Friedman Amplification has unveiled its newly upgraded Steve Stevens signature tube amp in an interview and video demo with the man himself. The SS-100 v2 has been mooted for some time, with Friedman announcing at NAMM 2020 that it had updated the amp for its longest-standing signature artist.
A 100-watt head, which like the original comes loaded with EL34s in the power amp stage, the SS-100 v2 has the same clean channel as before, but sports a new all-black look, with the Steve Stevens ray gun logo moving to an expanded control panel.
More importantly, it has revoiced rhythm and lead channels, making for a true three-channel platform. Dave Friedman has also added a System volume global master control and a Thump control to complement the Presence dial.
Friedman met with the Billy Idol guitarist at his home studio in Las Vegas for the segment, where they discussed the development of the amplifier, ran through its new features and what Stevens looks for from an amp, before the latter put it through its paces with one of his signature guitars from Knaggs.
“This amp is so super-versatile,” says Stevens. “The majority of sessions that I do, I just have that amp. That covers everything. It used to be I would have to go into the studio and bring different amps with me – one for soloing, and then what do you do for the cleans? Well, then, you’ve got to bring in a Vox or something. But it is pretty self-contained. If you can’t cover all the bases with this amp, I don’t know what you are looking for, honestly.”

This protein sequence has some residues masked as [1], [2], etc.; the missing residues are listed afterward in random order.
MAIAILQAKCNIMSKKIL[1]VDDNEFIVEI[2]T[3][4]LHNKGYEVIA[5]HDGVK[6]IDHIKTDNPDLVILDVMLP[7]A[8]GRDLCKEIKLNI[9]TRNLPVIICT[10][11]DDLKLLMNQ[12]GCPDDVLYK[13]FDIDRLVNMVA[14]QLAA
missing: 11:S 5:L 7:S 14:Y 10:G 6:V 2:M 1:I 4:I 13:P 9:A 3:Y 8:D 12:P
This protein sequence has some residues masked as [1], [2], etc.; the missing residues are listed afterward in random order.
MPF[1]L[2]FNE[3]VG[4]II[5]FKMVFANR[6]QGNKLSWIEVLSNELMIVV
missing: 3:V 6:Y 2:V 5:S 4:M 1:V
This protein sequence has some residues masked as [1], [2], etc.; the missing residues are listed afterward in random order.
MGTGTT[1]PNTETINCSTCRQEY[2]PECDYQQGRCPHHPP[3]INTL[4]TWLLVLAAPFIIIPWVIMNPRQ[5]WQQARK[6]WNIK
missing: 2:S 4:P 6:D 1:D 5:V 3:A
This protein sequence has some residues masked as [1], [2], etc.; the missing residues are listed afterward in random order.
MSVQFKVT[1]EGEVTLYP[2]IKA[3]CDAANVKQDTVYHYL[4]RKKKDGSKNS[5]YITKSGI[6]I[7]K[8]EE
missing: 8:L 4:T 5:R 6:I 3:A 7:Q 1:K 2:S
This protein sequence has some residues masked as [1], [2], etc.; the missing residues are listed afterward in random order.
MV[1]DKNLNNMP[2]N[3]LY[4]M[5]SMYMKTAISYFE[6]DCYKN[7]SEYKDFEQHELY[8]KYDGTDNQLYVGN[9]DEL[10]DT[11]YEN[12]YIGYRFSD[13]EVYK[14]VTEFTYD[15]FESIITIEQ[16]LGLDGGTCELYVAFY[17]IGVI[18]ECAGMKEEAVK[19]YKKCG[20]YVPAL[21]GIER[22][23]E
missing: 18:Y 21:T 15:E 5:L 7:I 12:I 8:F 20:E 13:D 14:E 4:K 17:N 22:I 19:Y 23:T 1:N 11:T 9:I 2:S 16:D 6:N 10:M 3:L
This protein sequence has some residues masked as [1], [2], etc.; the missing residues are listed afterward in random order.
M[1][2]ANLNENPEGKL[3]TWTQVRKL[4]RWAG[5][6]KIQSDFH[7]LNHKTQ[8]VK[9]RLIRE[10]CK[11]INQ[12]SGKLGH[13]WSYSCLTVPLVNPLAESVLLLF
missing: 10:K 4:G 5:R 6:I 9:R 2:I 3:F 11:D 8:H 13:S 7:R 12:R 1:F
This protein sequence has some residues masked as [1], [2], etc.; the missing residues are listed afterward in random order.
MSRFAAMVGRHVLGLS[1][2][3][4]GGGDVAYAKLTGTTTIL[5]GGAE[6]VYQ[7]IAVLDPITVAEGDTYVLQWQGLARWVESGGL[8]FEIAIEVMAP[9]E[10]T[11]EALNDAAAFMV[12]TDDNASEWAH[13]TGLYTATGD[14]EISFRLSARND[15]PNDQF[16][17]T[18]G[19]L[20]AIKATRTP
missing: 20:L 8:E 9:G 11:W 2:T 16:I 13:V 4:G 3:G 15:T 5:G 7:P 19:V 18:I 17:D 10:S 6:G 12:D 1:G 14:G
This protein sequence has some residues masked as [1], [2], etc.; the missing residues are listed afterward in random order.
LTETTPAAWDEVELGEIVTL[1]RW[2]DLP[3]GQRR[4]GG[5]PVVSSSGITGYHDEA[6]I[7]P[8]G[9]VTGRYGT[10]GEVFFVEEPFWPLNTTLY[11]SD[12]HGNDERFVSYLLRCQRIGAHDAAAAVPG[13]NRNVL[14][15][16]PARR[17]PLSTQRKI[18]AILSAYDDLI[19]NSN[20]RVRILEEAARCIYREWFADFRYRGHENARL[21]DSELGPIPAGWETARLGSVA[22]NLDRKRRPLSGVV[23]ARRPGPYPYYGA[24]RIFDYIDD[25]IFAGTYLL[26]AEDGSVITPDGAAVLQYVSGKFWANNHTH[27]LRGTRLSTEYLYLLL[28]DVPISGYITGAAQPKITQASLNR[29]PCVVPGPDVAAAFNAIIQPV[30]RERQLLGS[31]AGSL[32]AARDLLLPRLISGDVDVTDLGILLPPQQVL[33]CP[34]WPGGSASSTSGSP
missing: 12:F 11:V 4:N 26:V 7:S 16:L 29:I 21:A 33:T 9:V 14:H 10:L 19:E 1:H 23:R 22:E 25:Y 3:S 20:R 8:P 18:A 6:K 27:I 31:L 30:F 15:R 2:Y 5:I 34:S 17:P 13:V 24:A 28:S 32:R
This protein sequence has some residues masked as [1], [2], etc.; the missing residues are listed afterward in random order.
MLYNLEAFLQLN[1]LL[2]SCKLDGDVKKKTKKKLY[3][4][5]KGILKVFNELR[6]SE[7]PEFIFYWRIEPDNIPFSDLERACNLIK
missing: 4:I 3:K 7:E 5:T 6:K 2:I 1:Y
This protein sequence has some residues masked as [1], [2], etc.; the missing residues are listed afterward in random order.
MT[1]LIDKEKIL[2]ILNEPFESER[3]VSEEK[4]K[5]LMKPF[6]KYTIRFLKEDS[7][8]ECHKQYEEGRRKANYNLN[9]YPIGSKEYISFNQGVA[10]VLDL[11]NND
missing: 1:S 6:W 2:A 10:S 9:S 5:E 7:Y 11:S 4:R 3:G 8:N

A mini-toggle on the control panel switches channels between Clean, SS and SS+ channels – though in most playing scenarios the accompanying footswitch would make channel switching easier.
The clean channel has controls for Bass, Middle and Treble, plus a Bright switch. Stevens typically runs his cleans bright, and there is an abundance of headroom, which Stevens says makes for an excellent pedalboard platform. The SS rhythm channel and SS+ channels share a three-band EQ.
On the back panel, there is a Fat switch for thickening the gain channels, which should work well for those looking for a little more of a scooped U.S.-style amp voicing for their rhythm and lead tones. There is also an effects loop, and a rotary dial for speaker impedance.
The guitar amp we see in the video is not exactly what we’ll find in select Friedman retailers. Those multi-colored chickenhead knobs are a little something that Stevens attached after getting the amp.
“I put the goofy knobs on it,” Stevens admits. “Dave doesn’t like the goofy knobs, but… the only reason why I have multi-colored knobs on the amp is that, if I am onstage, I’m gonna turn around and, ‘Oh, I wanna bump up the gain stage on channel one,’ my eyesight ain’t what it used to be. I can just look and go, ‘Oh, it’s the green channel…’ It is very easy. It looks better with the black knobs. I’ll agree with that. It looks more deadly.”
It also sounds a little more deadly. According to Dave Friedman, there’s a little more aggression and percussiveness in the dirty channels. But ultimately, it still exists within that super-modded Plexi tone that Stevens has long been associated with.
Stevens demos it with a Knaggs SS-C loaded with Bare Knuckle pickups. Here, he is using a variation on Bare Knuckle’s PAF-style humbucker, the Mule, in which Stevens’ pickups are not wax-potted. That might make them squeal a little live but Stevens swears by them in the studio, and says this SSC Gold Top is now his number one electric guitar for recording.
Typically, his other Knaggs models are equipped with his Bareknuckle Rebel Yell signature pickups. Recently, Stevens revealed on Instagram that his live set up for Billy Idol dates featured no live cabinets, with the output from his Friedman heads going direct into Two notes Captor X units.